Photo Source: Anonymous
Map Source: Bethany World Prayer Center
|People Name:||Arab, Sudanese|
|Primary Language:||Arabic, Sudanese Spoken|
|Christian Adherents:||5.00 %|
|Online Audio NT:||No|
|People Cluster:||Arab, Sudan|
|Affinity Bloc:||Arab World|
Sudan obtained its independence from Britain and Egypt in 1956. Unfortunately, since that time Sudan has experienced a series of civil wars, revolutions, ethnic cleansings, genocides, droughts, famines and wars with surrounding African countries. As a result many Sudanese Arabs have left their homeland in search of a better life. Starting in the eighth century over a period of one thousand years, the inhabitants of northern and central Sudan gradually became Muslims. This Arabization of the population took place by military conquest and trade. The various ethno-linguistic groups of Sudan adopted Arabic as their first language and converted to Islam. These peoples make up the Sudanese Arabs of today. To escape the violence and economic disruptions in their land, some Sudanese Arabs moved to Oman, a nation located on the southeastern corner of the Arabian Peninsula. Unlike many countries in the Middle East and North Africa, Oman has had a stable government since 1970 under the Sultanate of Oman, an absolute monarchy.
Most Sudanese Arabs have done well in Oman. Some work in the oil and gas industry which provide Oman with over two thirds of the nation's revenues. Other Sudanese own restaurants, small businesses shops and fish in the Indian Ocean and Persian Gulf. Others work in the traditional occupations of agriculture and animal husbandry. Due to its oil and stability, Oman's residents enjoy a higher standard of living than similar Arab nations. Tourism is another source of income. People from all over the world come to enjoy Oman's beaches and warm, clear waters. Dates are the main agricultural export. A man may have up to four wives in Islam. Most Sudanese men have one wife. Children, especially boys, are seen as blessing from Allah. As women become educated, they are taking jobs outside of the home. Traditionally, the Arab man worked and the women stayed home to take care of children and domestic responsibilities.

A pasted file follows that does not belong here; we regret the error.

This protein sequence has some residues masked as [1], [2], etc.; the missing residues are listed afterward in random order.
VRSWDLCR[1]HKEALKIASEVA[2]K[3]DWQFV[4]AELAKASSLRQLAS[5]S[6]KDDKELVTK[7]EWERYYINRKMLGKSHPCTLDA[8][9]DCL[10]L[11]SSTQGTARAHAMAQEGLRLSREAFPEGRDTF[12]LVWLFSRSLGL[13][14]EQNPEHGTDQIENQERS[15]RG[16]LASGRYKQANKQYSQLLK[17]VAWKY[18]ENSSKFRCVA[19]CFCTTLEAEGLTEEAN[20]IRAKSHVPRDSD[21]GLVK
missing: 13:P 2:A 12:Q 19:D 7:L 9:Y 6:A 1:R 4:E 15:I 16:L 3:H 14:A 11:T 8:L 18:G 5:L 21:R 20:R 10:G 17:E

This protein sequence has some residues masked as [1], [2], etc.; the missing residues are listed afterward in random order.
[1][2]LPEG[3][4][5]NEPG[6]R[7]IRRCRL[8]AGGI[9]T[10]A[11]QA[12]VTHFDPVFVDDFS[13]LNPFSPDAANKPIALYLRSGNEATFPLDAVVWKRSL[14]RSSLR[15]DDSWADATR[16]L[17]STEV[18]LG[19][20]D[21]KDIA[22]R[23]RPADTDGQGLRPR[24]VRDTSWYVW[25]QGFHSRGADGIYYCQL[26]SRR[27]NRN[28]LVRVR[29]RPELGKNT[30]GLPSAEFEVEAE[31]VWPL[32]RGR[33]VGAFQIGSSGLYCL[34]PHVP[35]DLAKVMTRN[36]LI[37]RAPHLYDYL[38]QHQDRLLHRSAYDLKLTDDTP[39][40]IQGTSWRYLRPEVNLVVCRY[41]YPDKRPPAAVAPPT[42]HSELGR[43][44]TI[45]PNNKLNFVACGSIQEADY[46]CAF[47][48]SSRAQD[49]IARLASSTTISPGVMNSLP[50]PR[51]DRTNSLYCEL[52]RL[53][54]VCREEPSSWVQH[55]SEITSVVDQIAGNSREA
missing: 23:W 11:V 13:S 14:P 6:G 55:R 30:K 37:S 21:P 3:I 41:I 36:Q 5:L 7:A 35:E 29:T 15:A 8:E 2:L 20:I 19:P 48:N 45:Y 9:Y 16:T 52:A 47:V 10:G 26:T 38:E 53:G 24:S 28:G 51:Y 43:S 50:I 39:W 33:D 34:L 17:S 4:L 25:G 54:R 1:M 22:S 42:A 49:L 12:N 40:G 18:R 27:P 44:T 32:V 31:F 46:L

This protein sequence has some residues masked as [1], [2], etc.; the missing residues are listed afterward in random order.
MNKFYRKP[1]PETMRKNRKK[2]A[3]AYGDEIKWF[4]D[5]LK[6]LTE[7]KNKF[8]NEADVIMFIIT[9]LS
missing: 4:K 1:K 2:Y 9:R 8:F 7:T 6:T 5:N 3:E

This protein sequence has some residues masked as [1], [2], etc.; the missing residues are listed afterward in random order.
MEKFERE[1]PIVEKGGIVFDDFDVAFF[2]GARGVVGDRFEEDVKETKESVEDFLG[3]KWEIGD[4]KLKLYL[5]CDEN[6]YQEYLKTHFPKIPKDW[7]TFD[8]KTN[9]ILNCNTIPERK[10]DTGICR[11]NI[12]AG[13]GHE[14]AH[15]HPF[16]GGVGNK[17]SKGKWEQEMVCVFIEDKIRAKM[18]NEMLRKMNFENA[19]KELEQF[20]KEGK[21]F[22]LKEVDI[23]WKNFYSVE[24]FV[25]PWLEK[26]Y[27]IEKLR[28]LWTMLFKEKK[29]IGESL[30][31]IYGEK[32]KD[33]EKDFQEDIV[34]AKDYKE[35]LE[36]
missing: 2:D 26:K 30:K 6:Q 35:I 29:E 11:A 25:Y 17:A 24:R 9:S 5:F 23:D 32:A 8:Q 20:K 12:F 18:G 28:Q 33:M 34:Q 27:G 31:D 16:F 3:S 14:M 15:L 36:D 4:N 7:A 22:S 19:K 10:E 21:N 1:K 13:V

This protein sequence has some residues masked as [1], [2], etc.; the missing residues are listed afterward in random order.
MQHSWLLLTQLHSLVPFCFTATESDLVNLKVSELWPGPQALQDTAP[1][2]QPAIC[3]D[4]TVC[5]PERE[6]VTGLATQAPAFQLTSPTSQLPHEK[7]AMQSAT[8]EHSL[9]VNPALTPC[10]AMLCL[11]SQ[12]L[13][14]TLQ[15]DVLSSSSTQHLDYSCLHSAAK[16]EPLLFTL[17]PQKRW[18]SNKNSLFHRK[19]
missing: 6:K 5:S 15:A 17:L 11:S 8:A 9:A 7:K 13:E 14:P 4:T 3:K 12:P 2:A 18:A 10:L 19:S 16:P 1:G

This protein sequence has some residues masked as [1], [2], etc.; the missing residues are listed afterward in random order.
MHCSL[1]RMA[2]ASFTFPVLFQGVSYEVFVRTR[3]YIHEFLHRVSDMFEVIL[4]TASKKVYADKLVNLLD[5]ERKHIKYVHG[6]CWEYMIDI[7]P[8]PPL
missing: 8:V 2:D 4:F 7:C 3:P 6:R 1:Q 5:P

Almost all Sudanese Arabs are Muslim, mostly Sunni, the largest branch of Islam. Muslims try to obey the teachings of the Koran and the prophet Mohammad. Sunnis believe that by following the Five Pillars of Islam that they will attain heaven when they die. However, Allah, the supreme God of the universe, determines who enters paradise. Sunnis pray five times a day facing Mecca. They fast the month of Ramadan. They attend mosque services on Friday. If a Muslim has the means, he or she will make a pilgrimage to Mecca once in his or her lifetime. Muslims are also prohibited from drinking alcohol, eating pork, gambling, stealing, using deceit, slandering, and making idols.
The two main holidays for Sunni Muslims are Eid al Fitr, the breaking of the monthly fast and Eid al Adha, the celebration of Abraham's willingness to sacrifice his son to Allah.
Most Sudanese Arabs have never heard a clear presentation of the good news about Isa or Jesus. Evangelizing Muslims is illegal in Oman. Teams of believers can go to rural Sudanese Arabs and help them with modern medicine and new agricultural methods.
Pray that God will give wise strategies for reaching the Sudanese Arabs in Oman. Pray that the Holy Spirit will strengthen and encourage the tiny group of believers. Pray that the Holy Spirit will anoint Christian TV and radio broadcasts as they are aired among the Sudanese Arabs.
Ask the Lord to raise up a church planting movement among the Sudanese Arabs in Oman for the glory of his name.